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Page 3 - are slaves who fear to speak For the fallen and the weak; They are slaves who will not choose Hatred, scoffing and abuse Rather than in silence shrink From the truth they needs must think. They are slaves who dare not be In the right with two or three. —James Russell Lowell.
Page 147 - they form a social compact, are equal, and have certain inherent and indefeasible rights, among which are those of enjoying and defending life, and liberty, of acquiring, possessing and protecting property and reputation, and of pursuing their own happiness. And
Page 147 - that no man shall be taken or imprisoned, or disseized of his freehold, liberties or privileges, or outlawed or exiled, or in any manner deprived of his life, liberty or property, but by the judgment of his peers, or the law of the land. The
Page 244 - Whatever is injurious to health, or indecent, or offensive to the senses, or an obstruction to the free use of property, so as essentially to interfere with the comfortable enjoyment of life or property, is a nuisance, and the subject of an action.
Page 66 - everything. With public sentiment, nothing can fail; without it, nothing can succeed. "Consequently, he who moulds public sentiment goes deeper than he who enacts statutes or pronounces decisions. He makes statutes and decisions possible or impossible to be executed.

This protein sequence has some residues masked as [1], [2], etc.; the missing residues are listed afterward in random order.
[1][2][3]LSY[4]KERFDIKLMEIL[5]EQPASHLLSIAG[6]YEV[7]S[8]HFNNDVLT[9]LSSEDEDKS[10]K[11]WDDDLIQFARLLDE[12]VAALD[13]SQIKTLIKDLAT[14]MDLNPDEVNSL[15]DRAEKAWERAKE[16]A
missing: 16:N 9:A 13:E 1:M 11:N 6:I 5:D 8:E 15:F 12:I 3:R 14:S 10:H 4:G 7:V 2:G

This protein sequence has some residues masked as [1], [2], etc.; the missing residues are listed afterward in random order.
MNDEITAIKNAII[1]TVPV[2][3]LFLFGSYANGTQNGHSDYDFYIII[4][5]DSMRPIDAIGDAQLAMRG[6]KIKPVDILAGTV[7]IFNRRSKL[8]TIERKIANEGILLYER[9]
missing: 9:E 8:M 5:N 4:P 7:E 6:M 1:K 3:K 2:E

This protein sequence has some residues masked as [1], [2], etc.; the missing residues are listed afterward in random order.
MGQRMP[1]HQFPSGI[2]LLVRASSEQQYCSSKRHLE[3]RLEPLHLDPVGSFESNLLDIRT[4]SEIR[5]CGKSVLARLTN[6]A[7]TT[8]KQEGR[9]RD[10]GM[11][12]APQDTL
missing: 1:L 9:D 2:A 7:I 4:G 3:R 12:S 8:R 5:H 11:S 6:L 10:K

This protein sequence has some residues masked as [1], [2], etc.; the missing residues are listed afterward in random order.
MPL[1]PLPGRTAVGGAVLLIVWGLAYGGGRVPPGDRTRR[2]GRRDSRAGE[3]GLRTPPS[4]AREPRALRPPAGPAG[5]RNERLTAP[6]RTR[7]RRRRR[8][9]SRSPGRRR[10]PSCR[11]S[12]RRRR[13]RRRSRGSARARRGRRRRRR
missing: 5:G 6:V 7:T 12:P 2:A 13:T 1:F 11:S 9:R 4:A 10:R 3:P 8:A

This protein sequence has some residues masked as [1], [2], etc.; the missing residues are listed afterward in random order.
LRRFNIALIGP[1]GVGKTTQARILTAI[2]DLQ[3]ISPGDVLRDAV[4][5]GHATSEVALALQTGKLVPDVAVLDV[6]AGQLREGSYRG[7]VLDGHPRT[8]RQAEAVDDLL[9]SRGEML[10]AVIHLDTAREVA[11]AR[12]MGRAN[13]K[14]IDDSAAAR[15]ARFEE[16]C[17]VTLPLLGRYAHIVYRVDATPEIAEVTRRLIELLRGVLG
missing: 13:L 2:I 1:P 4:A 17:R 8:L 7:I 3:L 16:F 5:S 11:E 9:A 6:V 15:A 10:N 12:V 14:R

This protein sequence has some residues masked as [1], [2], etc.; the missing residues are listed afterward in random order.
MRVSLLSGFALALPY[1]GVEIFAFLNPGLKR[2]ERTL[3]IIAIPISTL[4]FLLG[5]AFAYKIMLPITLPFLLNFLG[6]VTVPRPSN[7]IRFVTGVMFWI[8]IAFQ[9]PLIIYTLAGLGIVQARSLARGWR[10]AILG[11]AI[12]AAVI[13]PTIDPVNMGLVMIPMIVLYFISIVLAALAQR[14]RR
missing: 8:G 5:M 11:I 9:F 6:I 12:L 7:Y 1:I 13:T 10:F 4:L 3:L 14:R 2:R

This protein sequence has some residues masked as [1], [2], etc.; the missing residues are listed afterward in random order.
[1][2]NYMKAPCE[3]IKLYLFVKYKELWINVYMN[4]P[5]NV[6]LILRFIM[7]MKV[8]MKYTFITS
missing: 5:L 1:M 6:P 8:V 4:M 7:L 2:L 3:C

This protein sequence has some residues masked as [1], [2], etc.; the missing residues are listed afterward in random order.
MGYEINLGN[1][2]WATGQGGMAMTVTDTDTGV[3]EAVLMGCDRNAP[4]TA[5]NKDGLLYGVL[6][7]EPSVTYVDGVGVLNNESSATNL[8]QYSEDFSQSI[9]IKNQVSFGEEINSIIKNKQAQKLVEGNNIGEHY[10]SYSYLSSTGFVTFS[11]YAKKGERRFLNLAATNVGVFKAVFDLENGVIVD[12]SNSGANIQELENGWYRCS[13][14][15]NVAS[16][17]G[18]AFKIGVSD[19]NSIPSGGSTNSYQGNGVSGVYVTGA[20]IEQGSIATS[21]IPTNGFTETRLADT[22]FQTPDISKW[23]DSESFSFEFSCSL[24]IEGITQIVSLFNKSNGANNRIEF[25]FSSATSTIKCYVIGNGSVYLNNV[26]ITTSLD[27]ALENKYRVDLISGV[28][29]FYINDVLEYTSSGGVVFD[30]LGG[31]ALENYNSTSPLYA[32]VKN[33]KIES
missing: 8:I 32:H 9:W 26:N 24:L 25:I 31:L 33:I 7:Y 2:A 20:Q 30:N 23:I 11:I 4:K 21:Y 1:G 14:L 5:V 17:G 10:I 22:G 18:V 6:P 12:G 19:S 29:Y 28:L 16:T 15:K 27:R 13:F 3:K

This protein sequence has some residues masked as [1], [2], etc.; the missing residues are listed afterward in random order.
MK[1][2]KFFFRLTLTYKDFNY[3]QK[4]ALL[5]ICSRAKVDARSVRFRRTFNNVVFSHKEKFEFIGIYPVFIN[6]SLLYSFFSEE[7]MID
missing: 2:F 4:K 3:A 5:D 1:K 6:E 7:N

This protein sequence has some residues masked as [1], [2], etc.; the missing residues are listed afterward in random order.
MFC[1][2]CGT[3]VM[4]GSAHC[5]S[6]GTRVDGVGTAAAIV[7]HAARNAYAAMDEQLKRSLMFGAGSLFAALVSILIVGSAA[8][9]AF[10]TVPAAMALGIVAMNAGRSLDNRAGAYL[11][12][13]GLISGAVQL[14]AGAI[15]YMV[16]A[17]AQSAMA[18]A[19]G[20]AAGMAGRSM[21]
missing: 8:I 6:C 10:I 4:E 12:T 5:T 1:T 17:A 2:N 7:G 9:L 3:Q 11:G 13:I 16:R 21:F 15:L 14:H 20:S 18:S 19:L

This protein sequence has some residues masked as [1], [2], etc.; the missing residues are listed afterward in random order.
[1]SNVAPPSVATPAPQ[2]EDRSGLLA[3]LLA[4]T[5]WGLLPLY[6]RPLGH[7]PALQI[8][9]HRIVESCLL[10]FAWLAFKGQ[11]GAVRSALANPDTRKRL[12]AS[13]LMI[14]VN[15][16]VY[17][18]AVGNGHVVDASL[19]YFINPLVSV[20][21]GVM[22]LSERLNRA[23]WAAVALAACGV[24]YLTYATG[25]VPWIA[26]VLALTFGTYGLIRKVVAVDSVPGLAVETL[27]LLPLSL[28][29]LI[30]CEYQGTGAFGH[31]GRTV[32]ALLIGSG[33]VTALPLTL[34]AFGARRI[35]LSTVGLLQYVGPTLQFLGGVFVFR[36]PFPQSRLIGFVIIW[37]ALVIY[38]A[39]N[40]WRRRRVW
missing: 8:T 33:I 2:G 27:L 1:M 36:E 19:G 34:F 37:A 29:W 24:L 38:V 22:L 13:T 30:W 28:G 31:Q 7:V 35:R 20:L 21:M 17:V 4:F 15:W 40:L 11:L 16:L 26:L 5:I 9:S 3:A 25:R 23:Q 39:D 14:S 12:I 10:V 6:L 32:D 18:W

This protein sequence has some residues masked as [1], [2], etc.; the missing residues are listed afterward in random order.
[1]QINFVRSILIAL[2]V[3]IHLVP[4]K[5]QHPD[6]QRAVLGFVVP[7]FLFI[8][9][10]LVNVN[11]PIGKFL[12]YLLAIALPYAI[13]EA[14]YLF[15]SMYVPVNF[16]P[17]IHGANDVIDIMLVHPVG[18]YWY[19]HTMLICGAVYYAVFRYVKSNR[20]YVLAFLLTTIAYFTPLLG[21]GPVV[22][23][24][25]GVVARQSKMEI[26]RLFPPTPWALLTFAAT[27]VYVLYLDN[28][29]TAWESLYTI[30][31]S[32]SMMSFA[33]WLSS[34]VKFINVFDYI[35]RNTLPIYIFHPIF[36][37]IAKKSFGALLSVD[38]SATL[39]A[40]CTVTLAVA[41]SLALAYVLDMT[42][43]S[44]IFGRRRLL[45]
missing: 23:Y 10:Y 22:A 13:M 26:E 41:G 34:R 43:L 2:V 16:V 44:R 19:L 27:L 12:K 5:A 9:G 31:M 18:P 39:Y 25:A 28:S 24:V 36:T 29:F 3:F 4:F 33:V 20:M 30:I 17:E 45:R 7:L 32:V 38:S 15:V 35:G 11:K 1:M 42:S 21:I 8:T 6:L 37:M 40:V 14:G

Page 29 - very dangerous doctrine indeed, and one which would place us under the despotism of an oligarchy. Our judges are as honest as other men, and not more so. They have, with others, the same passions for party, for power, and the privilege of their corps. Their maxim is, 'Boni judicis est
Page 145 - A statute which should attempt to authorize prize fighting would, most certainly, be opposed to the spirit of the constitution, and, indeed, to that of the law itself, long since defined to be 'A rule of civil conduct, prescribed by the supreme power of a state, commanding what is right and prohibiting what is wrong.'
Page 76 - in their nature, fundamental, which belong of right to citizens of all free governments, and which have, at all times, been enjoyed by the citizens of the several states which compose the Union, from the time of their becoming free, independent and sovereign, and, considering these privileges,
Page 214 - therefore, a statute purporting to have been enacted to protect the public health, the public morals, or the public safety, has no real or substantial relation to those objects, or is a palpable invasion of rights secured by the fundamental law, it is the duty of the courts to so adjudge, and thereby give effect to the constitution.